The diary covers 1,793 days (sometimes more than one entry a day) from the German invasion of  Belgium to the signing of the Versailles Treaty. His full diaries extend to 92 exercise books and more than 3 million words. That they are now to be found in the Bodleian Library is down to the foresight of Bodley’s then Librarian who appreciated the value of such work and arranged for the diaries to be taken into the library volume by volume as each was completed.

Church Street North Stoke (used as the village Street in the ITV documentary about Rev. Dr Andrew Clark

Church Street North Stoke
(used as the village Street in the ITV documentary about Rev. Dr Andrew Clark

Clark also collected what he called clippings (press cuttings/pamphlets/printed ephemera) from which his ‘English Words in War Time’ was culled. To my surprise he was the first to document and define the use of the term ‘fog of war’ which he notes was much in use in the press from August – October 1914. ‘Lie-factory’ (a place that manufactures falsehoods), ‘decking out’ (in the sense of exaggerating) and ‘word pictures’ were among other phrases he noted the use of before the OED were alerted to them.

The diaries also document a growing wave of sadness as men leave the village and some make no return.Out of  600 people, 72 went to war; 19 never returned. (This is not dissimilar to Ipsden where out of a population of 652,  16 did not return; I have no figure for the number that went to war.) The diaries document the  trauma of war felt both by the the village collectively and by individuals as the rector’s dry humorous tone deepens into sadness accordingly.


I never cease to be amazed how topics I try to cover in this blog have resonances back to what is happening in my own life. Having worked for the college for 6 years (twice as long as I was at my own college, LMH), I always look for a Balliol connection and wouldn’t you know it, there is one. Andrew Clark matriculated* at Balliol but was offered a scholarship at Lincoln and promptly understandably hied himself there. Secondly, what is my husband at present reading to me while I stab my way through multiple wedding monograms? – why nothing other than   Aubrey’s ‘Brief Lives’ the humour of which I have to admit sometimes passes us by completely. (Our fault probably – we undoubtedly know too little about the characters and the period. The Rev Dr Andrew Clark would no doubt have roared his head of while we just scratch ours.)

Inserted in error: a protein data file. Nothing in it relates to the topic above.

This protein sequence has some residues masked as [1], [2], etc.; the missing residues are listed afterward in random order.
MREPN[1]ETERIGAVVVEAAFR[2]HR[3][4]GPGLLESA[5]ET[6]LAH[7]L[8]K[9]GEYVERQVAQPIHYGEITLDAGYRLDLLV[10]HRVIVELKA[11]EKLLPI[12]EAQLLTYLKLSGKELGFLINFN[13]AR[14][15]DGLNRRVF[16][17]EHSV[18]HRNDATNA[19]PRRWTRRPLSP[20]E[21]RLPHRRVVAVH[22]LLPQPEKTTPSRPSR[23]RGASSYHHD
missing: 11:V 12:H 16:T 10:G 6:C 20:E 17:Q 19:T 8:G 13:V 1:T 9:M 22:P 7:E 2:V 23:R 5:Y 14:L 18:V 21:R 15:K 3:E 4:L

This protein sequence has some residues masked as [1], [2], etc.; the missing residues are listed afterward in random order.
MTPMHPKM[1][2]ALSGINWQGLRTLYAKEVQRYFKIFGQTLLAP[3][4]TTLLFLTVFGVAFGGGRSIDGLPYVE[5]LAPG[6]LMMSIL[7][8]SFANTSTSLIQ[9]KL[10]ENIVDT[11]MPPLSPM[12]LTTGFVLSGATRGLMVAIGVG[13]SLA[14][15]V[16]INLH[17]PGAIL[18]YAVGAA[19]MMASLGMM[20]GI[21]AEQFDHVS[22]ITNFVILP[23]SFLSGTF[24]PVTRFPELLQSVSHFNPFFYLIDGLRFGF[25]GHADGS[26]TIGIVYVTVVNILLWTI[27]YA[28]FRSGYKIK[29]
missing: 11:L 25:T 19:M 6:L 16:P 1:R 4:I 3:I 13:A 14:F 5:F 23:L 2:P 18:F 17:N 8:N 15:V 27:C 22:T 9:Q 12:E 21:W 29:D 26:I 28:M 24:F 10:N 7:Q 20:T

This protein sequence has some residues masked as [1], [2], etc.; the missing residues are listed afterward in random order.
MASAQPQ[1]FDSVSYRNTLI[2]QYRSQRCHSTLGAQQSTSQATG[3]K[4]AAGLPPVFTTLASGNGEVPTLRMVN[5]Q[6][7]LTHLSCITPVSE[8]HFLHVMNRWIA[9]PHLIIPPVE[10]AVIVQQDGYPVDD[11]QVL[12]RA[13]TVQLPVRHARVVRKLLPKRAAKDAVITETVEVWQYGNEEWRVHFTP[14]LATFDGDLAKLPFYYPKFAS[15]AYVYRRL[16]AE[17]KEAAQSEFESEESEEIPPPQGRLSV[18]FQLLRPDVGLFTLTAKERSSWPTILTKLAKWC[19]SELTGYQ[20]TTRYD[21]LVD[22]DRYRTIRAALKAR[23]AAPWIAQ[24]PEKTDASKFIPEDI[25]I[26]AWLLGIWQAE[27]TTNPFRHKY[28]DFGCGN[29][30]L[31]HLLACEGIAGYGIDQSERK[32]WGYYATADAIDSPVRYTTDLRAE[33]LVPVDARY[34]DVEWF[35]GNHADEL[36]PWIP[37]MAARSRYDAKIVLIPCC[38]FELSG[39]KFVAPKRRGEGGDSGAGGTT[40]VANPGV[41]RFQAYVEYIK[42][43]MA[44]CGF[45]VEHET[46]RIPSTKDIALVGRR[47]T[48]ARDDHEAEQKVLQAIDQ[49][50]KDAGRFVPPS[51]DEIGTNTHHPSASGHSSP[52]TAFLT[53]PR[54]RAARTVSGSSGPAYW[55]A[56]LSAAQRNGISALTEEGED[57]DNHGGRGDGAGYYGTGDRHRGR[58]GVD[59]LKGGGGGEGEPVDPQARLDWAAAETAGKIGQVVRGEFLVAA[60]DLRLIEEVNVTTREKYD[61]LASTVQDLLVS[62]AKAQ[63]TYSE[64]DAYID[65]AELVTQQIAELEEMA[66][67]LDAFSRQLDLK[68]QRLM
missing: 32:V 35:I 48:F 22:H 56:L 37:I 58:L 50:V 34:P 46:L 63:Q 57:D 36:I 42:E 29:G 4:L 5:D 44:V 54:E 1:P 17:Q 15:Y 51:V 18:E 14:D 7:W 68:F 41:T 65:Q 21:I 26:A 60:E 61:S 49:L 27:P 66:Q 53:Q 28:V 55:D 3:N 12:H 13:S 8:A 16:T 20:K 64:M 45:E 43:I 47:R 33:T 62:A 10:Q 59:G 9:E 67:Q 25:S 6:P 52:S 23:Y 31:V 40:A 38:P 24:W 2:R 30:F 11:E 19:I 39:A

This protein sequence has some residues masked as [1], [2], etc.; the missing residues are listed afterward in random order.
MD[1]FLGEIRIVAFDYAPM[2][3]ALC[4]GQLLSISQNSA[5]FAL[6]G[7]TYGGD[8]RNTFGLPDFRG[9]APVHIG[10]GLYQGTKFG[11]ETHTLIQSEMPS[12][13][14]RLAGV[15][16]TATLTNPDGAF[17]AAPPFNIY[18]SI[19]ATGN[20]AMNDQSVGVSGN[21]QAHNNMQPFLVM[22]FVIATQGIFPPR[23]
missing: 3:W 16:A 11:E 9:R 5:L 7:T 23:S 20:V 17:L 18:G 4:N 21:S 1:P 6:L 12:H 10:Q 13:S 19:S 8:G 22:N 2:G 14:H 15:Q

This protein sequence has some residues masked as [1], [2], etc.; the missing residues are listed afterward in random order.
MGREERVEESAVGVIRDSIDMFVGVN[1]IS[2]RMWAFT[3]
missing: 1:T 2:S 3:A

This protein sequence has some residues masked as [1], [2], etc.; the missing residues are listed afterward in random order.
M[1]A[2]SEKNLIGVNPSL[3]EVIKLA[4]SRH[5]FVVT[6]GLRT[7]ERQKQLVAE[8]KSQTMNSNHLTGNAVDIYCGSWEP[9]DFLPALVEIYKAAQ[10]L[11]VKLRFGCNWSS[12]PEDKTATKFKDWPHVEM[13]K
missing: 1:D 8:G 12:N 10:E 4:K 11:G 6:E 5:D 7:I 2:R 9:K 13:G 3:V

Note * Matriculation at Oxford means something quite specific. You apply to and get accepted by a college and then in your first term you matriculate or take part in a ceremony in the Sheldonian Theatre in which membership of the university is conferred upon you.  You cannot be a member of the university without being attached to a college. Academic dress or ‘sub fusc’ is required for this ceremony and for all university examinations.


This entry was posted in Uncategorized. Bookmark the permalink. Post a comment or leave a trackback: Trackback URL.


  1. Anna
    Posted January 22, 2015 at 2:20 pm | Permalink

    Hello Mary – I missed reading this post when it appeared, and my attention has just been called to it. Have you seen Linda Mugglestone’s English Words in War-Time project? She is working on Clark’s wartime notebooks and just gave a talk about the project to Bruce’s Brunch (formerly Doug’s Lunch) 😀

    • Mary Addison
      Posted January 22, 2015 at 4:16 pm | Permalink

      Lovely to hear from you Anna. I did come across Linda Mugglestone when I was researching this and would have loved to have heard her talk. (Glad the Doug’s Lunch tradition has evolved into Bruce’s Brunch).

Post a Comment

Your email is never published nor shared. Required fields are marked *

You may use these HTML tags and attributes <a href="" title=""> <abbr title=""> <acronym title=""> <b> <blockquote cite=""> <cite> <code> <del datetime=""> <em> <i> <q cite=""> <s> <strike> <strong>


  • August 2014
    M T W T F S S
    « Jul   Sep »
  • Photographs & Media

    Please attribute any re-uploaded images to Addison Embroidery at the Vicarage or Mary Addison and link back to this website. And please do not hot-link images!